verb (used with object)

to polish (a surface) by friction.
to make smooth and bright.
Engraving. to flatten and enlarge the dots of (a halftone) by rubbing with a tool.


gloss; brightness; luster: the burnish of brass andirons.

Origin of burnish

1275–1325; Middle English burnissh < Anglo-French burniss-, Middle French bruniss- (long stem of burnir, brunir to darken, polish), equivalent to brun- brown + -iss- -ish2
Related formsbur·nish·a·ble, adjectivebur·nish·ment, nounun·bur·nished, adjective

Synonyms for burnish

1. buff, shine.
Dictionary.com Unabridged Based on the Random House Unabridged Dictionary, © Random House, Inc. 2019

Examples from the Web for burnish

Contemporary Examples of burnish

  • Sandoval has also managed to burnish his image with a patina of integrity in the scandal-scarred Silver State.

  • This means that even women who are not employed in factories will get the chance to burnish career-building skills.

    The Daily Beast logo
    Women: The World’s Best Investment

    A Daily Beast Sponsor

    February 19, 2013

  • At this point, it is the only way for the Brothers to burnish their revolutionary credentials.

    The Daily Beast logo
    Morsi's Miscalculation

    Steven Cook

    November 26, 2012

  • For Palin, of course, Israel also offers a chance to burnish her famously weak foreign policy credentials.

    The Daily Beast logo
    What's Palin Doing in Israel?

    Dan Ephron

    March 21, 2011

  • In 1961, Kennedy took a Latin American trip to burnish credentials for a 1962 Senate bid.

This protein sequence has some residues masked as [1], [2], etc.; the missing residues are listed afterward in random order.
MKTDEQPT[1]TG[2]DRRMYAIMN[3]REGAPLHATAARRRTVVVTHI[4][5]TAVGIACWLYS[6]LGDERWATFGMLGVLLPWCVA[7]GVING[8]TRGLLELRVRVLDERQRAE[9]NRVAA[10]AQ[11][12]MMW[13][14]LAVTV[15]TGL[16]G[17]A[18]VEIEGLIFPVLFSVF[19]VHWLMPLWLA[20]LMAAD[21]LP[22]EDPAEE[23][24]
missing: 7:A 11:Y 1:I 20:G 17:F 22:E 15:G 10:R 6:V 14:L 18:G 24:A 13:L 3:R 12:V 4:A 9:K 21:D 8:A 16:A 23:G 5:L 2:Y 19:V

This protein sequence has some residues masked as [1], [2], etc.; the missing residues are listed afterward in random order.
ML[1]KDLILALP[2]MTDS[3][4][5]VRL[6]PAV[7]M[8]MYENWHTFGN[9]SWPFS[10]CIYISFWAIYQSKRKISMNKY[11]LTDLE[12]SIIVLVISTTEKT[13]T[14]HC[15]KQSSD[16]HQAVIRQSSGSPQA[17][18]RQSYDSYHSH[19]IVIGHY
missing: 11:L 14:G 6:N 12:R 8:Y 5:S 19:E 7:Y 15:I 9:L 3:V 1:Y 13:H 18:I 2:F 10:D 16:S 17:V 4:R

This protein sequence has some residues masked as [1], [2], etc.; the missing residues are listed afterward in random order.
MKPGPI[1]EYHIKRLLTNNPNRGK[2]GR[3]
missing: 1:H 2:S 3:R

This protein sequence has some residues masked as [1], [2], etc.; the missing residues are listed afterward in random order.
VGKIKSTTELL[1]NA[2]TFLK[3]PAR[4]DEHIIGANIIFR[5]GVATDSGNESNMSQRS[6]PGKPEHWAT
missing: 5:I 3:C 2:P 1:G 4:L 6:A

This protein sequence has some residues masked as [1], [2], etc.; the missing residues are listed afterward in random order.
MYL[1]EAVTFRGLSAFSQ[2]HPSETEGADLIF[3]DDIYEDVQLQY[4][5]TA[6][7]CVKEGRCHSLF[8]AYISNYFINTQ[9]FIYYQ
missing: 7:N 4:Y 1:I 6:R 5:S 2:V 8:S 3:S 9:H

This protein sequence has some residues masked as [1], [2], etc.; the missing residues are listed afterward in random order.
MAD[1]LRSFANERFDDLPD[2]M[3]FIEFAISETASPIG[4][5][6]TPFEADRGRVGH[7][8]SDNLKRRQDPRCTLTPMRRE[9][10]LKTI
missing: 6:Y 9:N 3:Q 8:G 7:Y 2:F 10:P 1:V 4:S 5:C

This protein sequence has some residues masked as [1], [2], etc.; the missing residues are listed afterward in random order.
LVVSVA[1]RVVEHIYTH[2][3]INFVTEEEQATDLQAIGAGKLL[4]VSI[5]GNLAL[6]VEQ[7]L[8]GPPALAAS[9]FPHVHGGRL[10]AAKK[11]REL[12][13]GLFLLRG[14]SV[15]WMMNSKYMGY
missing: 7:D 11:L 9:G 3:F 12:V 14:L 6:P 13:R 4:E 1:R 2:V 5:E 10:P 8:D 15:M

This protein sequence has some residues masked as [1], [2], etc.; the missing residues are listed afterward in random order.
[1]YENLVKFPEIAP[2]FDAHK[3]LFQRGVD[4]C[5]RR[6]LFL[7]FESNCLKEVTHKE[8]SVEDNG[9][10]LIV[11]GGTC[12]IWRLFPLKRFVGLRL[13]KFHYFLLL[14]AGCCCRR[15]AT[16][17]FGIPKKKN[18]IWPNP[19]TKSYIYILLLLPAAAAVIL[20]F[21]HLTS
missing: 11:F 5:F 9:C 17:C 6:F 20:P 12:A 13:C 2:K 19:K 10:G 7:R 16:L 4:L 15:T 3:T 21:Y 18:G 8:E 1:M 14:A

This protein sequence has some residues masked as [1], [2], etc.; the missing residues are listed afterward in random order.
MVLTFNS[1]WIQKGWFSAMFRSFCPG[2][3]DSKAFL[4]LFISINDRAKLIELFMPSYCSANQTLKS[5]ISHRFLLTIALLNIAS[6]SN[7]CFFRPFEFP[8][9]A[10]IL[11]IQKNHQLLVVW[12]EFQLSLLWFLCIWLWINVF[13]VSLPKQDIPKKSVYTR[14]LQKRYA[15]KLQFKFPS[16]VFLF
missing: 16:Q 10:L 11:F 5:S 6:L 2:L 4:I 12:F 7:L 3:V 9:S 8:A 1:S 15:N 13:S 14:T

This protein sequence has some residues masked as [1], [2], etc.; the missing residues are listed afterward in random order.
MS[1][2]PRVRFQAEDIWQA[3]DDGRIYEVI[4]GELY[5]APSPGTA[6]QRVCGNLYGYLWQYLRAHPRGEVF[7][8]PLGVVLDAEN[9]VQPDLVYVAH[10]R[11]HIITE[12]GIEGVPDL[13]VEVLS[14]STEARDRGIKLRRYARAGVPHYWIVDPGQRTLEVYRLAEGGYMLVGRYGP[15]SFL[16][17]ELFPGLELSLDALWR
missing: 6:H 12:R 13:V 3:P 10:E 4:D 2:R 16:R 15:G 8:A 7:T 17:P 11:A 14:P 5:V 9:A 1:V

The Daily Beast logo
    Inside the Kennedy Death Threats

    Adam Clymer

    June 14, 2010

Historical Examples of burnish

  • The burnish was gone from every part of the landscape, and a mild twilight reigned.

    Feats on the Fiord

    Harriet Martineau

  • The perfect night sky shone coldly with the burnish of its million stars.

    The Heart of Unaga

    Ridgwell Cullum

  • Their first care was to burnish up their armour and their weapons.

  • Burnish them if necessary, and you will see a band of light reflected from each wire.

  • This was a great avenue of trees, lined with the burnish of copper beeches.

    The Spell of Belgium

    Isabel Anderson

British Dictionary definitions for burnish



to make or become shiny or smooth by friction; polish


a shiny finish; lustre
Derived Formsburnishable, adjectiveburnisher, noun

Word Origin for burnish

C14 burnischen, from Old French brunir to make brown, from brun brown
Collins English Dictionary - Complete & Unabridged 2012 Digital Edition © William Collins Sons & Co. Ltd. 1979, 1986 © HarperCollins Publishers 1998, 2000, 2003, 2005, 2006, 2007, 2009, 2012

Word Origin and History for burnish

early 14c., from Old French burniss- present participle stem of burnir, metathesis of brunir "to shine, gleam, sparkle" (trans.), "to polish, make sparkle, make bright, shine," from brun "brown; polished," from a Germanic source (cf. Old High German brun, Old Norse brunn "bright, polished; brown;" see brown (adj.)). The connection to "brown" might be explained if the original objects in mind were wooden ones. Related: Burnished; burnishing.

Online Etymology Dictionary, © 2010 Douglas Harper